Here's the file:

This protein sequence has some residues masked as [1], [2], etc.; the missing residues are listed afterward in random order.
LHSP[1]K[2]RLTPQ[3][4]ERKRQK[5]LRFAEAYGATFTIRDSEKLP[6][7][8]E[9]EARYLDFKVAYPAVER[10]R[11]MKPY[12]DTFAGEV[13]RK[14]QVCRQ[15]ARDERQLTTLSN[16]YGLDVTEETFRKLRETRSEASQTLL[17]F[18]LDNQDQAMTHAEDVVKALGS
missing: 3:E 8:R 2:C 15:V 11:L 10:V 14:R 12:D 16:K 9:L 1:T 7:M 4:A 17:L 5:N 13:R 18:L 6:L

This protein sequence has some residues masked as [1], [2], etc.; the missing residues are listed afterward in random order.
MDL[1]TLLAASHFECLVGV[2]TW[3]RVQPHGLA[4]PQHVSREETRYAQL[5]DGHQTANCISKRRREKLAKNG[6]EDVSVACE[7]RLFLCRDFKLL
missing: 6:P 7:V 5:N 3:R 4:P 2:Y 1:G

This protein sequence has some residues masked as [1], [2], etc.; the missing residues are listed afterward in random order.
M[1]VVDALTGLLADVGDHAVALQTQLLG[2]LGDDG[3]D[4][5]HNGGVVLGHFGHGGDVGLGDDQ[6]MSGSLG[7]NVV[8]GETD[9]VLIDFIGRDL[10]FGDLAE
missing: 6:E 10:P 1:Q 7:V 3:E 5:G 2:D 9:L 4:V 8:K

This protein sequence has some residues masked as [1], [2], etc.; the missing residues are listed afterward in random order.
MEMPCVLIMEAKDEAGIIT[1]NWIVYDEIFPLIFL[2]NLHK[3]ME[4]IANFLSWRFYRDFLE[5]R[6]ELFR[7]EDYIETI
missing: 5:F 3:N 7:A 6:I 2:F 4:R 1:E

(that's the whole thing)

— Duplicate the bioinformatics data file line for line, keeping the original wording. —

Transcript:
This protein sequence has some residues masked as [1], [2], etc.; the missing residues are listed afterward in random order.
LHSP[1]K[2]RLTPQ[3][4]ERKRQK[5]LRFAEAYGATFTIRDSEKLP[6][7][8]E[9]EARYLDFKVAYPAVER[10]R[11]MKPY[12]DTFAGEV[13]RK[14]QVCRQ[15]ARDERQLTTLSN[16]YGLDVTEETFRKLRETRSEASQTLL[17]F[18]LDNQDQAMTHAEDVVKALGS
missing: 3:E 8:R 2:C 15:V 11:L 10:V 14:R 12:D 16:K 9:L 1:T 7:M 4:A 17:L 5:N 13:R 18:L 6:L

This protein sequence has some residues masked as [1], [2], etc.; the missing residues are listed afterward in random order.
MDL[1]TLLAASHFECLVGV[2]TW[3]RVQPHGLA[4]PQHVSREETRYAQL[5]DGHQTANCISKRRREKLAKNG[6]EDVSVACE[7]RLFLCRDFKLL
missing: 6:P 7:V 5:N 3:R 4:P 2:Y 1:G

This protein sequence has some residues masked as [1], [2], etc.; the missing residues are listed afterward in random order.
M[1]VVDALTGLLADVGDHAVALQTQLLG[2]LGDDG[3]D[4][5]HNGGVVLGHFGHGGDVGLGDDQ[6]MSGSLG[7]NVV[8]GETD[9]VLIDFIGRDL[10]FGDLAE
missing: 6:E 10:P 1:Q 7:V 3:E 5:G 2:D 9:L 4:V 8:K

This protein sequence has some residues masked as [1], [2], etc.; the missing residues are listed afterward in random order.
MEMPCVLIMEAKDEAGIIT[1]NWIVYDEIFPLIFL[2]NLHK[3]ME[4]IANFLSWRFYRDFLE[5]R[6]ELFR[7]EDYIETI
missing: 5:F 3:N 7:A 6:I 2:F 4:R 1:E